This model's range of talents and broad appeal make it easy to see why it's remained a favourite in the UK, and easy for us to make it a Which? Best Buy. It offers a blend of performance, comfort and safety that puts many larger cars to shame.

Not found the car for you? Click to jump straight to all our small car reviews

And here are three small cars to avoid

Small cars are, well, small, but that doesn't mean they need to feel cramped. We've found models that are deceptively spacious with more legroom than you would expect from the outside. That said, we've found cars that are a tight squeeze for two occupants, let alone five. 

Some manufacturers see the small car moniker as a challenge, adding creative storage solutions and smart folding seats. But other manufacturers see it as an excuse, creating cars with puny, badly-designed boots with high lips that make them difficult to load. 

Being smaller and lighter than most cars doesn't mean a low-powered engine will suffice. Our testing has uncovered engines that struggle to get their cars going. The city car excuse of being designed for driving around town doesn't hold water with small cars. 

They should be as comfortable on a motorway as they are weaving down narrow streets. If the engine can't manage this, then you'll be moving through the gears too often to maintain your speed.

Finally, no matter how small a car is, there is no excuse for it to be unsafe. Our independent testing has uncovered one popular model that has sub-standard crash safety. So we've made it a Don't Buy.

Below, you'll find three of the worst small cars we've tested. These models shouldn't be considered, no matter how tempting the price tag.

Only logged-in Which? members can view our recommendations in the table below. If you’re not yet a member, you can get instant access to our table and all of our online reviews by taking a £1 trial to Which?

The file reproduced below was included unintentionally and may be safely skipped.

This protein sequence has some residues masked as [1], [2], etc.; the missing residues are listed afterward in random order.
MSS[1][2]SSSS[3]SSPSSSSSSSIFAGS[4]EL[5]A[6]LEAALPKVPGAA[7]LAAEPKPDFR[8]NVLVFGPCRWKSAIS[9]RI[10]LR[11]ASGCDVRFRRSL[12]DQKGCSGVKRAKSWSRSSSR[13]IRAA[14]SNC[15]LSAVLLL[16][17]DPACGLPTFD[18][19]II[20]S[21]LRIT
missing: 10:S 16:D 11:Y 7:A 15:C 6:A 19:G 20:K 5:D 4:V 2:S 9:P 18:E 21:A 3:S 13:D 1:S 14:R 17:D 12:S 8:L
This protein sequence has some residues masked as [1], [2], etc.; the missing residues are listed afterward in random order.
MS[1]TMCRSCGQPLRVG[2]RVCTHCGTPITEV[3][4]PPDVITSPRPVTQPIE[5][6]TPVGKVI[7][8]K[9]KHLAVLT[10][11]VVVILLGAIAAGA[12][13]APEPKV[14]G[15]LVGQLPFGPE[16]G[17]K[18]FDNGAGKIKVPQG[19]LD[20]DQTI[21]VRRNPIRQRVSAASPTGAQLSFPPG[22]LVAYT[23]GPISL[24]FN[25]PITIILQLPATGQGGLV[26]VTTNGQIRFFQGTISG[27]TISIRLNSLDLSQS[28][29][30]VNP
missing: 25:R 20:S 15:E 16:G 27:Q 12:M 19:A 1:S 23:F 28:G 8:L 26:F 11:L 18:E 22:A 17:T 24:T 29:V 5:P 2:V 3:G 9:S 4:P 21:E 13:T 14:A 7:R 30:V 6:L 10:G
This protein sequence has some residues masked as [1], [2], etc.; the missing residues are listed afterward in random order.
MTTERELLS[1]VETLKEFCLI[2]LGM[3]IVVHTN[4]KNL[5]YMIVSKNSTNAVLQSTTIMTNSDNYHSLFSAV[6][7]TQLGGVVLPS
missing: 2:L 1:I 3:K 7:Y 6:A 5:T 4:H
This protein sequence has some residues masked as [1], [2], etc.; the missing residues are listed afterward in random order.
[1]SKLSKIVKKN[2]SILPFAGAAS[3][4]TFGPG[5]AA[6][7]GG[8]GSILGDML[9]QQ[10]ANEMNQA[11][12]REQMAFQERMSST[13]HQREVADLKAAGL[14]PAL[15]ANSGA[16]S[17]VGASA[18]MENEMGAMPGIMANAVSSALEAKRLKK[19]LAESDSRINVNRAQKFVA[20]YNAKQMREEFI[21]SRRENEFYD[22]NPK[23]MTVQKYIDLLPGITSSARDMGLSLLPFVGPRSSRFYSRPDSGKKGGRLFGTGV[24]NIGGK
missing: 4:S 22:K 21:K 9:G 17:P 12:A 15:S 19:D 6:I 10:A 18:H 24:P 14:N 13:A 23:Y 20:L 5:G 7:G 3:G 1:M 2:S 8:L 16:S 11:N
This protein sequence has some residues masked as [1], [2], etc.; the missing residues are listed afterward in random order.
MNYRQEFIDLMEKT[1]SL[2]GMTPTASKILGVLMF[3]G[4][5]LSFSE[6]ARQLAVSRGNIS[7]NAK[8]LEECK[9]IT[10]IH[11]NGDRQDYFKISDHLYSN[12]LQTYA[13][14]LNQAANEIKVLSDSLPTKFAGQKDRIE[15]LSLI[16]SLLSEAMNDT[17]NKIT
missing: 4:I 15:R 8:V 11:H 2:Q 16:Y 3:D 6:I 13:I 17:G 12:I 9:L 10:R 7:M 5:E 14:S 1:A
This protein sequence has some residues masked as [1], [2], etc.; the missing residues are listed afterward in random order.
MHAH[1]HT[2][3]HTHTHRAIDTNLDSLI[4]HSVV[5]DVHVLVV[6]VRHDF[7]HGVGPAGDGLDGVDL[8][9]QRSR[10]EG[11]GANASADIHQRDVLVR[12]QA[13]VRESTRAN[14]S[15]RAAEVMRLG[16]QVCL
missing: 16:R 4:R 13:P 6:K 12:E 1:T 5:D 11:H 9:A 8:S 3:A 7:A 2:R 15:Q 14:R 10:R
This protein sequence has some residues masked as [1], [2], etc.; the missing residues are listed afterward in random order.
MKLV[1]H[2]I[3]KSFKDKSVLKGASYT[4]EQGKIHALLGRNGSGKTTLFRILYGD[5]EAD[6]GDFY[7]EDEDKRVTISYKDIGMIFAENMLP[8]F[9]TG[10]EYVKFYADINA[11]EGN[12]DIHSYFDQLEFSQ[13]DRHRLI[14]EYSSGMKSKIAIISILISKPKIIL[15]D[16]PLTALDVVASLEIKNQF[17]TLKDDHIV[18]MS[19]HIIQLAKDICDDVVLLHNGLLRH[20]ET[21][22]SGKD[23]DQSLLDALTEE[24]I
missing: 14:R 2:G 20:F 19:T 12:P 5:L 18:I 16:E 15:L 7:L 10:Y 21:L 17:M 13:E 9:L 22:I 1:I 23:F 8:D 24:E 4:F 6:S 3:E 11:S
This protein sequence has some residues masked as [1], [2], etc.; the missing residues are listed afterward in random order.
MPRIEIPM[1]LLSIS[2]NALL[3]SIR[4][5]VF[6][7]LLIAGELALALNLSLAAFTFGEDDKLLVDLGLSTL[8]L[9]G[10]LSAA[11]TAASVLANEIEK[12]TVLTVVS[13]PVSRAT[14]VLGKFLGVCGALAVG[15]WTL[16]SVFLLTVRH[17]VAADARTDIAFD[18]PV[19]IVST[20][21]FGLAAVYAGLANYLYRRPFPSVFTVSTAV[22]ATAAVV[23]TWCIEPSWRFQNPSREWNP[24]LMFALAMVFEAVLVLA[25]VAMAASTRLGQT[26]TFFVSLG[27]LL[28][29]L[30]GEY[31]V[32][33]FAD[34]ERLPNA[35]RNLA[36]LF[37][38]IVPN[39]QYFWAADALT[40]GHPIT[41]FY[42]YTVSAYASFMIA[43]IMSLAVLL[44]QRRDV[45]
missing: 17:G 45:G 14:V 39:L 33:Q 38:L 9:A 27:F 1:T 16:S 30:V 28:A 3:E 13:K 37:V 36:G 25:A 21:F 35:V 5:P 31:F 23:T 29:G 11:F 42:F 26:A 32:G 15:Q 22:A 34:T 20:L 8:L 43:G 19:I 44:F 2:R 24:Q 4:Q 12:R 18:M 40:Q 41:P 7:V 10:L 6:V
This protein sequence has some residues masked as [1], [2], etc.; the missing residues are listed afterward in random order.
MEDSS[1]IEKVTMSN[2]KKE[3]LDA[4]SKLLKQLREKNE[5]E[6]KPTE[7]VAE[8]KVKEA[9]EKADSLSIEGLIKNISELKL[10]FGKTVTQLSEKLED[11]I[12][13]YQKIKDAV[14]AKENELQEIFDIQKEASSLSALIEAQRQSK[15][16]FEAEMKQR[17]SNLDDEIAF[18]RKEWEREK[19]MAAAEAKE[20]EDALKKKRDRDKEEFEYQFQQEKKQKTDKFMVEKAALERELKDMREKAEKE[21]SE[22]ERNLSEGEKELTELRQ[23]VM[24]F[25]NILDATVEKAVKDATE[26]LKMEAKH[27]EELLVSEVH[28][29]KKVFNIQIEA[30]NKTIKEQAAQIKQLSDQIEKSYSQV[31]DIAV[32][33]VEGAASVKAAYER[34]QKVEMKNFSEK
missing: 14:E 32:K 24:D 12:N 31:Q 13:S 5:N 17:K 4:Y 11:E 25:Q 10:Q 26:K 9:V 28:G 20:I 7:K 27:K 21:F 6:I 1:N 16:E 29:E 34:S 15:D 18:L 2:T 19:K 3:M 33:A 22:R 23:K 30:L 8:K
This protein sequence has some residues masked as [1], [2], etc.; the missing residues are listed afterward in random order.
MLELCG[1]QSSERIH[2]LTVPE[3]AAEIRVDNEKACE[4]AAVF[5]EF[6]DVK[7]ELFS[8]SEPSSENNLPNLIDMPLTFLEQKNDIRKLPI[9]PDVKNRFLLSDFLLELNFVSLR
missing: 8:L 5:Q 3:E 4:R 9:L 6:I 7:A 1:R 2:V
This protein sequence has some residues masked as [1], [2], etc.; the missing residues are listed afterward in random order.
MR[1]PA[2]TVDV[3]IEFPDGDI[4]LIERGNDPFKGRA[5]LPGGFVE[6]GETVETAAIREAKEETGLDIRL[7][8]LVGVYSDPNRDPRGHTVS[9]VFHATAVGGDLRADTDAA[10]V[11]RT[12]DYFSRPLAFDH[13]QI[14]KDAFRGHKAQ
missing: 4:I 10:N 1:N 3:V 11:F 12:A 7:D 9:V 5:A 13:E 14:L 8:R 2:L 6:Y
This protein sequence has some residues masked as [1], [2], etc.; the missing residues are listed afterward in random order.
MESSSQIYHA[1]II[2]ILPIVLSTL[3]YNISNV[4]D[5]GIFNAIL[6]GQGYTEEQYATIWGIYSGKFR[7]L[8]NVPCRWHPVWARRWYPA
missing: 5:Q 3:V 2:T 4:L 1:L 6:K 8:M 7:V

Small cars to avoid

Suzuki Baleno (2016-)
Typical price £10,495
Brand score 45%
Reviewed Apr 2017
Don't buy
Driving stability:
2 out of 5
Seat comfort:
2 out of 5
Ride quality:
2 out of 5
Euro NCAP:
3 out of 5
Boot space with seats up (litres):
Member exclusive
Combined mpg (best measured):
Member exclusive
CO2 emissions (best measured):
Member exclusive

Some cars don’t age gracefully, they get outdated and advances in safety technology render them less safe to drive. This 2016 small car has no such excuse. Low-spec models aren’t fitted with Radar Brake Support, which means the car won’t stop if it detects an imminent collision. Consequently the car only received three stars out of five in its Euro NCAP safety rating.

Fiat Panda (2004-2011)
Typical price £1,286
Brand score 45%
Reviewed Jan 2004
Don't buy
Driving stability:
3 out of 5
Seat comfort:
4 out of 5
Ride quality:
3 out of 5
Euro NCAP:
3 out of 5
Model reliability 3-8 years:
4 out of 5
Boot space with seats up (litres):
Member exclusive
Combined mpg (best measured):
Member exclusive
CO2 emissions (best measured):
Member exclusive

This is an affordable, practical small car with lots of character. But the poor crash protection and lack of safety kit means it's a Which? Don't Buy model.

Chevrolet Aveo (2008-2012)
Typical price £1,859
Brand score 5%
Reviewed May 2008
Don't buy
Driving stability:
1 out of 5
Seat comfort:
3 out of 5
Ride quality:
4 out of 5
Euro NCAP:
1 out of 5
Boot space with seats up (litres):
Member exclusive
Combined mpg (best measured):
Member exclusive
CO2 emissions (best measured):
Member exclusive

This car suffered a catastrophic front-end crash result in the Euro NCAP safety test and it lacks stability control. So it's a Which? Don't Buy.

We test cars more thoroughly than anyone else

Our tests go further than those carried out by other organisations, and because Which? is independent and doesn't accept advertising or freebies, you can trust our reviews to give you the full, honest and impartial truth about every car we test.

Every car we review is subjected to more than 100 individual tests in a lab, on a test track, and on real roads – and we really clock up the miles, driving around 500 miles in every car we test.

Testing in controlled lab conditions means the results we collect are directly comparable between different cars, helping us determine exactly which models are better and why, and helping you find the perfect car for your needs.

And, so you know which cars are likely to prove reliable for years to come, we also gather feedback from thousands of UK car owners through the Which? Car Survey, using it to generate detailed reliability ratings for the cars we test.

To take the guesswork out of choosing your next car, take a Which? trial for £1 and you'll receive access to all our expert reviews and advice, plus Which? magazine itself.

SHARE THIS PAGE